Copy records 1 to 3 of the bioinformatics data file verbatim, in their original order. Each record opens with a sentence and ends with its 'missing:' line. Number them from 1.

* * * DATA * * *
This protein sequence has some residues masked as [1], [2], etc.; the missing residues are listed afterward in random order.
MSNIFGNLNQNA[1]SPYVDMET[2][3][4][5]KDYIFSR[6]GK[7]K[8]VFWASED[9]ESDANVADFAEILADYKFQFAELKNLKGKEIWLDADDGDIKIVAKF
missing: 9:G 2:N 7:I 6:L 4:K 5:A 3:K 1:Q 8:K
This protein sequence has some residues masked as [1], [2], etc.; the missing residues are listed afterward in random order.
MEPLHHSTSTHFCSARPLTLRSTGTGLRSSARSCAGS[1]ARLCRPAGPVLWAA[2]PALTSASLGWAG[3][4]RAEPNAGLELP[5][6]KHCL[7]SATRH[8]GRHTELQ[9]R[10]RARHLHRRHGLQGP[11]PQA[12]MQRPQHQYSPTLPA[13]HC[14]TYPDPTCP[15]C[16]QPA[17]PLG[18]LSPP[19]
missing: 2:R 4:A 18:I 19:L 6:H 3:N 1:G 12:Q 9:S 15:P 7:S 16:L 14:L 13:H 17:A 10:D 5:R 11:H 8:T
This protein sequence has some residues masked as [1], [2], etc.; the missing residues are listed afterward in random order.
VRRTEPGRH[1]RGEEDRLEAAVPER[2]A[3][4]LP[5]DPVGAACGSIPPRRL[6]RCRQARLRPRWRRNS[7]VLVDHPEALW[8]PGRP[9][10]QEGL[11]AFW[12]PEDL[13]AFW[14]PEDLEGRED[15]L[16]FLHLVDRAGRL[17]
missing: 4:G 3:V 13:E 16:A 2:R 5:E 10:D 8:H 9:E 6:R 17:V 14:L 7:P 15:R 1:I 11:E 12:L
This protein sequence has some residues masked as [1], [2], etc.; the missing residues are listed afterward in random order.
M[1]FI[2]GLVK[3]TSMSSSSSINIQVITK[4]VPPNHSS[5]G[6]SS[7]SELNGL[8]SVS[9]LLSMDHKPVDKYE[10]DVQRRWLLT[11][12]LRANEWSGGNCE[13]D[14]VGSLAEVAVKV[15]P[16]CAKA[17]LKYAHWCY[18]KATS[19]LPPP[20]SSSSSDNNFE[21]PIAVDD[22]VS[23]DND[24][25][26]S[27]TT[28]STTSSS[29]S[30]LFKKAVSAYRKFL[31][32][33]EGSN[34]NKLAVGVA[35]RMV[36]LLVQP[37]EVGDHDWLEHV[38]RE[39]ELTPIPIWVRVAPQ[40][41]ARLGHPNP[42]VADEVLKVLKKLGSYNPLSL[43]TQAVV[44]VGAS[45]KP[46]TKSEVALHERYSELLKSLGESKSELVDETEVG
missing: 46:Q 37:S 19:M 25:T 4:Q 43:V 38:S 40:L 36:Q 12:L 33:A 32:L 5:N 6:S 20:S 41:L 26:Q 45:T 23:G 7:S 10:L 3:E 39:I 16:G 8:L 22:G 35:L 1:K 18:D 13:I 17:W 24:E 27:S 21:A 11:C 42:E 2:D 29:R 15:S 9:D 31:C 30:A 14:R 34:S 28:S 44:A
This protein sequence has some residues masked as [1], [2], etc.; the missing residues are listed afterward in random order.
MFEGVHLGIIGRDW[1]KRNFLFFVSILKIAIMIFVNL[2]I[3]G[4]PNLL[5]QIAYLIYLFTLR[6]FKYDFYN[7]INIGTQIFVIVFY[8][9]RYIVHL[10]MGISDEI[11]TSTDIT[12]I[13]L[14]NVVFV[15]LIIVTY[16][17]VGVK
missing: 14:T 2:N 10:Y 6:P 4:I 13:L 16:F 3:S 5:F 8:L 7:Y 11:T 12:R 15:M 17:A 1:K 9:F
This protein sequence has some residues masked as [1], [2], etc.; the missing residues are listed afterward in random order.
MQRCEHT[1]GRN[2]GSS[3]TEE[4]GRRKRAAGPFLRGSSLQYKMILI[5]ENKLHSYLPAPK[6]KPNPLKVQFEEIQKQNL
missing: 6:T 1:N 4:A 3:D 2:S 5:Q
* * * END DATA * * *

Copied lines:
This protein sequence has some residues masked as [1], [2], etc.; the missing residues are listed afterward in random order.
MSNIFGNLNQNA[1]SPYVDMET[2][3][4][5]KDYIFSR[6]GK[7]K[8]VFWASED[9]ESDANVADFAEILADYKFQFAELKNLKGKEIWLDADDGDIKIVAKF
missing: 9:G 2:N 7:I 6:L 4:K 5:A 3:K 1:Q 8:K
This protein sequence has some residues masked as [1], [2], etc.; the missing residues are listed afterward in random order.
MEPLHHSTSTHFCSARPLTLRSTGTGLRSSARSCAGS[1]ARLCRPAGPVLWAA[2]PALTSASLGWAG[3][4]RAEPNAGLELP[5][6]KHCL[7]SATRH[8]GRHTELQ[9]R[10]RARHLHRRHGLQGP[11]PQA[12]MQRPQHQYSPTLPA[13]HC[14]TYPDPTCP[15]C[16]QPA[17]PLG[18]LSPP[19]
missing: 2:R 4:A 18:I 19:L 6:H 3:N 1:G 12:Q 9:S 15:P 7:S 16:L 14:L 13:H 17:A 10:D 5:R 11:H 8:T
This protein sequence has some residues masked as [1], [2], etc.; the missing residues are listed afterward in random order.
VRRTEPGRH[1]RGEEDRLEAAVPER[2]A[3][4]LP[5]DPVGAACGSIPPRRL[6]RCRQARLRPRWRRNS[7]VLVDHPEALW[8]PGRP[9][10]QEGL[11]AFW[12]PEDL[13]AFW[14]PEDLEGRED[15]L[16]FLHLVDRAGRL[17]
missing: 4:G 3:V 13:E 16:A 2:R 5:E 10:D 8:H 9:E 6:R 17:V 14:L 7:P 15:R 1:I 11:E 12:L